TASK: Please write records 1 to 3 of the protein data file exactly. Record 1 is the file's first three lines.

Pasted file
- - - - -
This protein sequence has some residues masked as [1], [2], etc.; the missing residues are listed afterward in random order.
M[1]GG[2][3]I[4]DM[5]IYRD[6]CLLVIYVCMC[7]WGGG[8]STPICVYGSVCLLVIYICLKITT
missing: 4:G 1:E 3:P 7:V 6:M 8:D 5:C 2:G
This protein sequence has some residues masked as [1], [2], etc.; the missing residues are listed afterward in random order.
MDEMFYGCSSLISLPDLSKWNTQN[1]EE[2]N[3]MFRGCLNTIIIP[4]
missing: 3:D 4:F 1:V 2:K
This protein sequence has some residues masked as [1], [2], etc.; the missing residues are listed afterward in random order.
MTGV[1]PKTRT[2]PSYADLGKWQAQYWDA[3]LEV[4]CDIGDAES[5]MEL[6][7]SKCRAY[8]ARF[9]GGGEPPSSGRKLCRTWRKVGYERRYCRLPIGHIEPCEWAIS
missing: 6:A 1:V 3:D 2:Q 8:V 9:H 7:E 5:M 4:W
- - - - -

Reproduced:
This protein sequence has some residues masked as [1], [2], etc.; the missing residues are listed afterward in random order.
M[1]GG[2][3]I[4]DM[5]IYRD[6]CLLVIYVCMC[7]WGGG[8]STPICVYGSVCLLVIYICLKITT
missing: 4:G 1:E 3:P 7:V 6:M 8:D 5:C 2:G
This protein sequence has some residues masked as [1], [2], etc.; the missing residues are listed afterward in random order.
MDEMFYGCSSLISLPDLSKWNTQN[1]EE[2]N[3]MFRGCLNTIIIP[4]
missing: 3:D 4:F 1:V 2:K
This protein sequence has some residues masked as [1], [2], etc.; the missing residues are listed afterward in random order.
MTGV[1]PKTRT[2]PSYADLGKWQAQYWDA[3]LEV[4]CDIGDAES[5]MEL[6][7]SKCRAY[8]ARF[9]GGGEPPSSGRKLCRTWRKVGYERRYCRLPIGHIEPCEWAIS
missing: 6:A 1:V 3:D 2:Q 8:V 9:H 7:E 5:M 4:W